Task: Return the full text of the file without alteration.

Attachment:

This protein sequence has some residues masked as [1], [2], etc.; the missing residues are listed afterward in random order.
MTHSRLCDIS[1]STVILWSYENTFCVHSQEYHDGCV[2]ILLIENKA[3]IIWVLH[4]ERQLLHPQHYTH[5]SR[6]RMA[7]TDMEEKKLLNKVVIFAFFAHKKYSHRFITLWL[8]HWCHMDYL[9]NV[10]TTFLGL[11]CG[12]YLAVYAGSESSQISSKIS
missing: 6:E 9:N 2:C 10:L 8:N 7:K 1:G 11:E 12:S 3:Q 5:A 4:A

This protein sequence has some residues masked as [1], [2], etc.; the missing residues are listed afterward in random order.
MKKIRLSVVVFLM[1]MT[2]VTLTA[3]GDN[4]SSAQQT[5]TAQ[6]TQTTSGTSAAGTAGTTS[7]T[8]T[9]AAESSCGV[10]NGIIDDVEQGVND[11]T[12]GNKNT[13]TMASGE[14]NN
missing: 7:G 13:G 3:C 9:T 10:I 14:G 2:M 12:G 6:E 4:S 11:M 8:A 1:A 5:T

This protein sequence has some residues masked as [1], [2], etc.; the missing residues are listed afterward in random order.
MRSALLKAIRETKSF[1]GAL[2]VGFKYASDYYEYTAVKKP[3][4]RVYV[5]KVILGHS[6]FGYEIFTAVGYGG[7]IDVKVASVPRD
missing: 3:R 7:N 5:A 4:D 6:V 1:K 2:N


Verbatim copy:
This protein sequence has some residues masked as [1], [2], etc.; the missing residues are listed afterward in random order.
MTHSRLCDIS[1]STVILWSYENTFCVHSQEYHDGCV[2]ILLIENKA[3]IIWVLH[4]ERQLLHPQHYTH[5]SR[6]RMA[7]TDMEEKKLLNKVVIFAFFAHKKYSHRFITLWL[8]HWCHMDYL[9]NV[10]TTFLGL[11]CG[12]YLAVYAGSESSQISSKIS
missing: 6:E 9:N 2:C 10:L 8:N 7:K 1:G 11:E 12:S 3:Q 5:A 4:A

This protein sequence has some residues masked as [1], [2], etc.; the missing residues are listed afterward in random order.
MKKIRLSVVVFLM[1]MT[2]VTLTA[3]GDN[4]SSAQQT[5]TAQ[6]TQTTSGTSAAGTAGTTS[7]T[8]T[9]AAESSCGV[10]NGIIDDVEQGVND[11]T[12]GNKNT[13]TMASGE[14]NN
missing: 7:G 13:G 3:C 9:T 10:I 14:G 2:M 12:G 6:E 4:S 11:M 8:A 1:A 5:T

This protein sequence has some residues masked as [1], [2], etc.; the missing residues are listed afterward in random order.
MRSALLKAIRETKSF[1]GAL[2]VGFKYASDYYEYTAVKKP[3][4]RVYV[5]KVILGHS[6]FGYEIFTAVGYGG[7]IDVKVASVPRD
missing: 3:R 7:N 5:A 4:D 6:V 1:K 2:N